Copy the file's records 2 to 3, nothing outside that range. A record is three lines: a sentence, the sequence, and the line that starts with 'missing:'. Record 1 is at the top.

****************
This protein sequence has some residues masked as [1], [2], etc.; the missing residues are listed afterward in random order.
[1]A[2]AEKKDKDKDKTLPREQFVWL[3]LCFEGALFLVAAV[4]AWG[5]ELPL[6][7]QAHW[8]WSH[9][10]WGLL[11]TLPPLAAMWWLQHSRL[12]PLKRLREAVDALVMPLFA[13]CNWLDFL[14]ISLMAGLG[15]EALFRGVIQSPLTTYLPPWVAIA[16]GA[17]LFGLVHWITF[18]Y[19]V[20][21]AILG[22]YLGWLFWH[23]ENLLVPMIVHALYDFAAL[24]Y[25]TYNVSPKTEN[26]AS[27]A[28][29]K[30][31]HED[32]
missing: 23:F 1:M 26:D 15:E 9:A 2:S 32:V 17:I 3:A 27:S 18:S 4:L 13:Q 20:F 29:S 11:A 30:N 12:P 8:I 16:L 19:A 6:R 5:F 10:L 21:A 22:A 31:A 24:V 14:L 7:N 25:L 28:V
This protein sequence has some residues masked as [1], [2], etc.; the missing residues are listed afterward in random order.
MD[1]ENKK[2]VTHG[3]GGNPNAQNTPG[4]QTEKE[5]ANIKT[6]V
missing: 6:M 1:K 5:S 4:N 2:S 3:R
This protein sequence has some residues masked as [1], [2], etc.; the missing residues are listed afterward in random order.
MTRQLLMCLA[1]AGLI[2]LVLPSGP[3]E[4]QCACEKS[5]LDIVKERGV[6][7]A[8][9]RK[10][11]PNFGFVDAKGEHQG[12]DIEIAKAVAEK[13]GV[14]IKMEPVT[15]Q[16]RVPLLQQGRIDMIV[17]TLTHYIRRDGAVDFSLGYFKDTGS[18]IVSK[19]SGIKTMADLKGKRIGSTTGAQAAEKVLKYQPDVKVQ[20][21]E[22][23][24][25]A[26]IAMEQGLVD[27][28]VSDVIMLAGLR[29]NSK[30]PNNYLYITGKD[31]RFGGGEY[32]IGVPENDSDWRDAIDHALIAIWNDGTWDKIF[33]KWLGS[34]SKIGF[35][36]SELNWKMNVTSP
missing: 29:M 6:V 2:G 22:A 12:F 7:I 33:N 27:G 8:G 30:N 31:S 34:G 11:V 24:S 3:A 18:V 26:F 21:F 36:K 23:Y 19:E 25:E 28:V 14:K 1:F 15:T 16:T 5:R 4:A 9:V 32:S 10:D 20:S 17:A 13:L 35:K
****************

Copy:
This protein sequence has some residues masked as [1], [2], etc.; the missing residues are listed afterward in random order.
MD[1]ENKK[2]VTHG[3]GGNPNAQNTPG[4]QTEKE[5]ANIKT[6]V
missing: 6:M 1:K 5:S 4:N 2:S 3:R
This protein sequence has some residues masked as [1], [2], etc.; the missing residues are listed afterward in random order.
MTRQLLMCLA[1]AGLI[2]LVLPSGP[3]E[4]QCACEKS[5]LDIVKERGV[6][7]A[8][9]RK[10][11]PNFGFVDAKGEHQG[12]DIEIAKAVAEK[13]GV[14]IKMEPVT[15]Q[16]RVPLLQQGRIDMIV[17]TLTHYIRRDGAVDFSLGYFKDTGS[18]IVSK[19]SGIKTMADLKGKRIGSTTGAQAAEKVLKYQPDVKVQ[20][21]E[22][23][24][25]A[26]IAMEQGLVD[27][28]VSDVIMLAGLR[29]NSK[30]PNNYLYITGKD[31]RFGGGEY[32]IGVPENDSDWRDAIDHALIAIWNDGTWDKIF[33]KWLGS[34]SKIGF[35][36]SELNWKMNVTSP
missing: 29:M 6:V 2:G 22:A 12:F 7:I 33:N 27:G 8:G 30:N 31:S 34:G 11:V 24:S 3:A 18:V 26:F 21:F 36:K 23:Y 19:E 25:E 28:V 14:K 1:F 15:T 16:T 5:R 4:A 9:V 32:S 10:D 20:S 17:A 13:L 35:K